Iranian authorities re-arrested Kurdish journalist Nazila Maroufian on Monday only a day after release, convicted over an interview with the father of protest icon Jîna (Mahsa) Amini, who died in 2022 under morality police custody, allegedly beaten for not wearing her headscarf properly.
As Maroufian left Tehran’s Evin prison on Sunday she posted a picture of herself online, without a legally required head covering, captioned, “Don’t accept slavery – you deserve the best!” By Monday she was incarcerated in Qarchak women’s prison, notorious for poor conditions.
Maroufian’s re-arrest comes at a critical time, a month ahead of the one-year anniversary of Amini’s death. Amini’s comatose death, allegedly after being beaten by patrol officers specialising in enforcing the Republic’s strict Islamic dress code, sparked the largest and most far-reaching anti-government protest action Iran has seen in decades.
The journalist, from Amini’s hometown of Saqqez, published the interview with Amini’s father in October. He accused Iranian authorities of lying about the cause of his daughter’s death in morality police custody. Maroufian was first arrested in November and sentenced to two years in jail – suspended for five years – on charges of propaganda against the system and spreading false news.
After being released on bail on Sunday, an incident unfolded when the young journalist went to retrieve her mobile phone from a police station and was allegedly attacked by law enforcement officers. This prompted her mother, Farideh Rabbani, who was with her, to ask, “Do you want to kill my daughter like you killed Jina Amini?” Allegedly, the officers responded, “Yes, we will kill your daughter exactly as we killed Jina.”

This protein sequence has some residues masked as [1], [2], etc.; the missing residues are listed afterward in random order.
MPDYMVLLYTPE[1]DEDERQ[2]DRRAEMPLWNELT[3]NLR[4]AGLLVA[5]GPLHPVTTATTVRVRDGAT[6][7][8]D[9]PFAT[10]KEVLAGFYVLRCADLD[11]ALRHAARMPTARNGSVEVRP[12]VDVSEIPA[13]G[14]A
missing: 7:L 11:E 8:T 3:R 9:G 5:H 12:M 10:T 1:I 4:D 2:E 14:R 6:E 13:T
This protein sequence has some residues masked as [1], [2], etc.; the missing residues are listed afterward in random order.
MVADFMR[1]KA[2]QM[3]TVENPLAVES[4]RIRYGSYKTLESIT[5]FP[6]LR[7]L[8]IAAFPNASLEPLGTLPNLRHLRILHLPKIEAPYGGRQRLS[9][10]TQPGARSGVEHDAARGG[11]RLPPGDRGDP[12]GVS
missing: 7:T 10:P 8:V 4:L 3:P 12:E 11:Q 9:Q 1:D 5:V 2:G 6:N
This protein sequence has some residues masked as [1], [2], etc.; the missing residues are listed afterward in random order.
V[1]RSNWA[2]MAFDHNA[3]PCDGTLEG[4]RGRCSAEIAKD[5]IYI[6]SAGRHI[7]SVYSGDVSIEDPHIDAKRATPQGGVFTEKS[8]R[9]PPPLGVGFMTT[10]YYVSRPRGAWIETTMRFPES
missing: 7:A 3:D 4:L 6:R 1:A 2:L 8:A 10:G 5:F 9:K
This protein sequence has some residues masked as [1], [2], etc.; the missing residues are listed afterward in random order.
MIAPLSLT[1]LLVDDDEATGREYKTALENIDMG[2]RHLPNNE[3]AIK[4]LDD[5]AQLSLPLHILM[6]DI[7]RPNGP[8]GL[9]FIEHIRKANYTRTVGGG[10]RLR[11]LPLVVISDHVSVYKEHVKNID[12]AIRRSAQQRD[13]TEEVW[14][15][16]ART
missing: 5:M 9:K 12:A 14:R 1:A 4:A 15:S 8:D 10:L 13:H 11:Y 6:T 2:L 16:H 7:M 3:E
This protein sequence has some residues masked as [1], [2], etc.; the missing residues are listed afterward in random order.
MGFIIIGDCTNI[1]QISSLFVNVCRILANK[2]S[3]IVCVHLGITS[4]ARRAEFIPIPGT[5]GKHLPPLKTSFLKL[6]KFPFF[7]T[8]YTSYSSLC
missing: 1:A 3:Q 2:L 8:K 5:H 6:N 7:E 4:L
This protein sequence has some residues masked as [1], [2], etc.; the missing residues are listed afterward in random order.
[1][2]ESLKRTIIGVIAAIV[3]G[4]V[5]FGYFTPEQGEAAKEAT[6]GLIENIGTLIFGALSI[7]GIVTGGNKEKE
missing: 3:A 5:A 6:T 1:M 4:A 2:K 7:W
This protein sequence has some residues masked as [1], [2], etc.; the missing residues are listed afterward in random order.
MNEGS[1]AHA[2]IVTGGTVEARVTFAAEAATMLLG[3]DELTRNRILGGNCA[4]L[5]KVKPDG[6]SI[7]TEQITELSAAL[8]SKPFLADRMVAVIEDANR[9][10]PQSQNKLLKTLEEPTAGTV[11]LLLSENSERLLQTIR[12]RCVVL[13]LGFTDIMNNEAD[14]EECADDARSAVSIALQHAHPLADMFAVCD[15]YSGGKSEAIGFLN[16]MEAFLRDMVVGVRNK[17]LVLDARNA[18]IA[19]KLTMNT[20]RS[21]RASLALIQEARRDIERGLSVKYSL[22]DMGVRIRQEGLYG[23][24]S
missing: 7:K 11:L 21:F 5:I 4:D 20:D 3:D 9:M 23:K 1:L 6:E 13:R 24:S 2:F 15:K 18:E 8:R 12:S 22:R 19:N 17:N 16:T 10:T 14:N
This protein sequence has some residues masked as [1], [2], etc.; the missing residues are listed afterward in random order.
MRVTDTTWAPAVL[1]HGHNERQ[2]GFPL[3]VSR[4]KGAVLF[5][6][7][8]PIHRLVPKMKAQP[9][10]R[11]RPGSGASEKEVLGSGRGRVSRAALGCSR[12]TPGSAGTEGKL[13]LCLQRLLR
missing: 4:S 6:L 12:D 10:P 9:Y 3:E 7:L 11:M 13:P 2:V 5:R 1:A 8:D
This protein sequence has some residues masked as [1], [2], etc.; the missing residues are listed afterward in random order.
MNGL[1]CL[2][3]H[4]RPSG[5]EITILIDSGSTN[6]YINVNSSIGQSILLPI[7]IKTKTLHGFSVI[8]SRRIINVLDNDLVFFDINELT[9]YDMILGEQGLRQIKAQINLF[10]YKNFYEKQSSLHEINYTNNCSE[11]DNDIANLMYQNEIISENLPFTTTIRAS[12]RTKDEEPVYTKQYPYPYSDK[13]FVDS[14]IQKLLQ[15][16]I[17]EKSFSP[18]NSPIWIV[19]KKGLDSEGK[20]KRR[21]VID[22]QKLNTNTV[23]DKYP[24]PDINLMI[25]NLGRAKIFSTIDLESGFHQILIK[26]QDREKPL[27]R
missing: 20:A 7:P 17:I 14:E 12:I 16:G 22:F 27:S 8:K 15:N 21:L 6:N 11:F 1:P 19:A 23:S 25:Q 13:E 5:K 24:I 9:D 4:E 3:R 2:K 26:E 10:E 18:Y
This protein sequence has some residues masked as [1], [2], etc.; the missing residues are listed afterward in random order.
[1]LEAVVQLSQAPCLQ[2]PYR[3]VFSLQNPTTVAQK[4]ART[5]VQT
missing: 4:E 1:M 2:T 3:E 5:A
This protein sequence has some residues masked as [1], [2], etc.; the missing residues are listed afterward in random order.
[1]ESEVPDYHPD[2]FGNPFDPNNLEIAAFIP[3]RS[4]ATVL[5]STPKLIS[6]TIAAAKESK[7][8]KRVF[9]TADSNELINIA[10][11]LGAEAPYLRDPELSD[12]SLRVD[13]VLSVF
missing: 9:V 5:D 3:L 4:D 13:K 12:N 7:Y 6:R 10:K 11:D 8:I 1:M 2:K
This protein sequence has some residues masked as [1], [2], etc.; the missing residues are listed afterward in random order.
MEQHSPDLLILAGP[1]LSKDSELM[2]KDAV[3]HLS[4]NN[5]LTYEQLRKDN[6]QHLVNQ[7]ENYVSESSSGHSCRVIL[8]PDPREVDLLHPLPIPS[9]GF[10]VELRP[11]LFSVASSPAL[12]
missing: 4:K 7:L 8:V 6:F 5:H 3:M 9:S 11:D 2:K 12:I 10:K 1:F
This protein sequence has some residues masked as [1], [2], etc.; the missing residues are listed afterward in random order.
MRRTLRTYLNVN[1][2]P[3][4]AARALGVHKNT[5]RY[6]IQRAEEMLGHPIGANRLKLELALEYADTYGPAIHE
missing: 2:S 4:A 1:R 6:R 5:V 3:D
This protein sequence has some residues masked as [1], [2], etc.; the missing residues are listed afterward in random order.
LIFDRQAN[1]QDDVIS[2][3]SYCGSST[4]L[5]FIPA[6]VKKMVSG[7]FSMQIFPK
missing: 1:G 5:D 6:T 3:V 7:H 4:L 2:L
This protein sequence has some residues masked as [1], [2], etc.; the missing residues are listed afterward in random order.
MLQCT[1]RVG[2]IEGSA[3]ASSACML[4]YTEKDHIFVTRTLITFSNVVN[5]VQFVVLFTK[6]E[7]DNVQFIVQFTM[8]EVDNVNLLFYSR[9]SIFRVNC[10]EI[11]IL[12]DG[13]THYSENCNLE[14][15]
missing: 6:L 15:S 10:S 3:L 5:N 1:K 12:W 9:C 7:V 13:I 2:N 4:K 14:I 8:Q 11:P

Maroufian’s re-arrest follows a similar incident involving Sepideh Gholian, who was re-arrested in March, hours after her release from Evin prison, where she had spent the previous four years.
The two journalists to first report on Amini’s death, Niloufar Hamedi and Elaheh Mohammadi, were arrested in November. Charged with corruption on earth, propaganda against the state, and conspiring against national security, they could face the death penalty.
Jina Amini’s family has also faced attacks, being placed under house arrest as thousands gathered for Amini’s funeral last autumn. Amini’s tombstone has been repeatedly vandalised.